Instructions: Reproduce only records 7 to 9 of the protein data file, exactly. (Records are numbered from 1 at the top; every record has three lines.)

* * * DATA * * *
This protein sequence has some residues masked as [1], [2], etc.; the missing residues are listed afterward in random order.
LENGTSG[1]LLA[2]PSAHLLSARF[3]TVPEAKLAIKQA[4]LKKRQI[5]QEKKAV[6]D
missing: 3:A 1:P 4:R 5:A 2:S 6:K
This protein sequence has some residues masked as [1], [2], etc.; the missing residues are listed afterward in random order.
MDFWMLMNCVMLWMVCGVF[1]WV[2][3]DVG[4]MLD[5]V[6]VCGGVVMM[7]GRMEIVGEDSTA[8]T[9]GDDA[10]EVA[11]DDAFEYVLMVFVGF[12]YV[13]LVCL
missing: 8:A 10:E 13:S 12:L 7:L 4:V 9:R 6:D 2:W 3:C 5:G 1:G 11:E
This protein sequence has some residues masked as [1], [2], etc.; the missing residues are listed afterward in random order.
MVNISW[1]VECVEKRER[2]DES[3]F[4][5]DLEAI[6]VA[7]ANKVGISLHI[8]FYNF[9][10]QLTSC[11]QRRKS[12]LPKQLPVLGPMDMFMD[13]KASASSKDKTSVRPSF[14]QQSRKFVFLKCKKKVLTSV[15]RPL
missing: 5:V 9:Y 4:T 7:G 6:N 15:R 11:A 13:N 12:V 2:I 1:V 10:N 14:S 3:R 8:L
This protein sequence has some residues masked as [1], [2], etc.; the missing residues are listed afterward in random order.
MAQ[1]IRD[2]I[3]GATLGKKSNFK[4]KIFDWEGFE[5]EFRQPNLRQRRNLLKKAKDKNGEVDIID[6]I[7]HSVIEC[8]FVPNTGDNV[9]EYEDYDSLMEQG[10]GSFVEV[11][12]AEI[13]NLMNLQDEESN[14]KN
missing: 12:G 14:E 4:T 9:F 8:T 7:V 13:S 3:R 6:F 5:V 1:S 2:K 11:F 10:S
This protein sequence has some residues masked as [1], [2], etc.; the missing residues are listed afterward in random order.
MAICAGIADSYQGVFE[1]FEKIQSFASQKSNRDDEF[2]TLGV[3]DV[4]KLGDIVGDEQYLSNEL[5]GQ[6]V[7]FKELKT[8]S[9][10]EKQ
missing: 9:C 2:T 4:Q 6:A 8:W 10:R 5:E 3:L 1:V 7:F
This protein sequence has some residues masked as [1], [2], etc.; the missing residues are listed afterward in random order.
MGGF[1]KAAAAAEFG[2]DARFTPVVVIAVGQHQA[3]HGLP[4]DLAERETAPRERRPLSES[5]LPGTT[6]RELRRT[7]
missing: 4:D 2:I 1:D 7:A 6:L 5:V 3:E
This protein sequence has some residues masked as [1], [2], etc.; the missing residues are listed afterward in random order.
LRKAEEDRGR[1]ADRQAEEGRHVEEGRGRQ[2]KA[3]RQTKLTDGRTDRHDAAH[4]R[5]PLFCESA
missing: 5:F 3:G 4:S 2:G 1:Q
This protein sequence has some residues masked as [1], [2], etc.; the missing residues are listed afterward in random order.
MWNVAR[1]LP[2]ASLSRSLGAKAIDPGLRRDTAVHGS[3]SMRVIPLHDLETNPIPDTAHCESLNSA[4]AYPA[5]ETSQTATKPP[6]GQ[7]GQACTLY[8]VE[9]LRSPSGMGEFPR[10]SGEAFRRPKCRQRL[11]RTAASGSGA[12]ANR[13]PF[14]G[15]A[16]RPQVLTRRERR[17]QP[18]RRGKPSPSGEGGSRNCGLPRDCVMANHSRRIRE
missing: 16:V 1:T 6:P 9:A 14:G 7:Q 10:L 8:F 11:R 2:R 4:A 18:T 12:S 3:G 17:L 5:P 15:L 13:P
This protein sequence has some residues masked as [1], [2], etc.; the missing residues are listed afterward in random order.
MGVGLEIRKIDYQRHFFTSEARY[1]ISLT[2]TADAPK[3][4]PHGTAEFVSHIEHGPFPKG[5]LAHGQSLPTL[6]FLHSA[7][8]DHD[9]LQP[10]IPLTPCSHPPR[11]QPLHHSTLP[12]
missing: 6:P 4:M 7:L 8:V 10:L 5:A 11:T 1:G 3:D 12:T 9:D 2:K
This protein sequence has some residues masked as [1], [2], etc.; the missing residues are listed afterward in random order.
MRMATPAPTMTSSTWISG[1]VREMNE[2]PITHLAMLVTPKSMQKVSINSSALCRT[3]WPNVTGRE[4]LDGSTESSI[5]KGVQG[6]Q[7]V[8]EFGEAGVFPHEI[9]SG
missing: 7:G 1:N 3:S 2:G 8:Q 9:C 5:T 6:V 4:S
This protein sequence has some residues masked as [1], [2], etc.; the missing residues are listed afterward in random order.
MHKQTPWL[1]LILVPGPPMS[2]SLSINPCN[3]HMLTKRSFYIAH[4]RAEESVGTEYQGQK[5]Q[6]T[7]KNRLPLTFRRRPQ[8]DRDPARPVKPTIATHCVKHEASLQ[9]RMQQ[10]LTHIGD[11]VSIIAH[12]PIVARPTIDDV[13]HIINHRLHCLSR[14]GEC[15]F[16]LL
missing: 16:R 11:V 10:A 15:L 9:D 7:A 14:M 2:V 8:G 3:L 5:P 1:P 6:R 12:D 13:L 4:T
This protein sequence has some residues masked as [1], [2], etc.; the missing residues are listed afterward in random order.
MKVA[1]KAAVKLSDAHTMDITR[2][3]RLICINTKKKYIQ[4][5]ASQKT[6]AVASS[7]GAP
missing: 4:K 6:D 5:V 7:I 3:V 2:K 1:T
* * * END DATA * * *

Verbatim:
This protein sequence has some residues masked as [1], [2], etc.; the missing residues are listed afterward in random order.
LRKAEEDRGR[1]ADRQAEEGRHVEEGRGRQ[2]KA[3]RQTKLTDGRTDRHDAAH[4]R[5]PLFCESA
missing: 5:F 3:G 4:S 2:G 1:Q
This protein sequence has some residues masked as [1], [2], etc.; the missing residues are listed afterward in random order.
MWNVAR[1]LP[2]ASLSRSLGAKAIDPGLRRDTAVHGS[3]SMRVIPLHDLETNPIPDTAHCESLNSA[4]AYPA[5]ETSQTATKPP[6]GQ[7]GQACTLY[8]VE[9]LRSPSGMGEFPR[10]SGEAFRRPKCRQRL[11]RTAASGSGA[12]ANR[13]PF[14]G[15]A[16]RPQVLTRRERR[17]QP[18]RRGKPSPSGEGGSRNCGLPRDCVMANHSRRIRE
missing: 16:V 1:T 6:P 9:A 14:G 7:Q 10:L 8:F 11:R 2:R 4:A 18:T 12:S 3:G 17:L 5:P 15:L 13:P
This protein sequence has some residues masked as [1], [2], etc.; the missing residues are listed afterward in random order.
MGVGLEIRKIDYQRHFFTSEARY[1]ISLT[2]TADAPK[3][4]PHGTAEFVSHIEHGPFPKG[5]LAHGQSLPTL[6]FLHSA[7][8]DHD[9]LQP[10]IPLTPCSHPPR[11]QPLHHSTLP[12]
missing: 6:P 4:M 7:L 8:V 10:L 5:A 11:T 1:G 3:D 12:T 9:D 2:K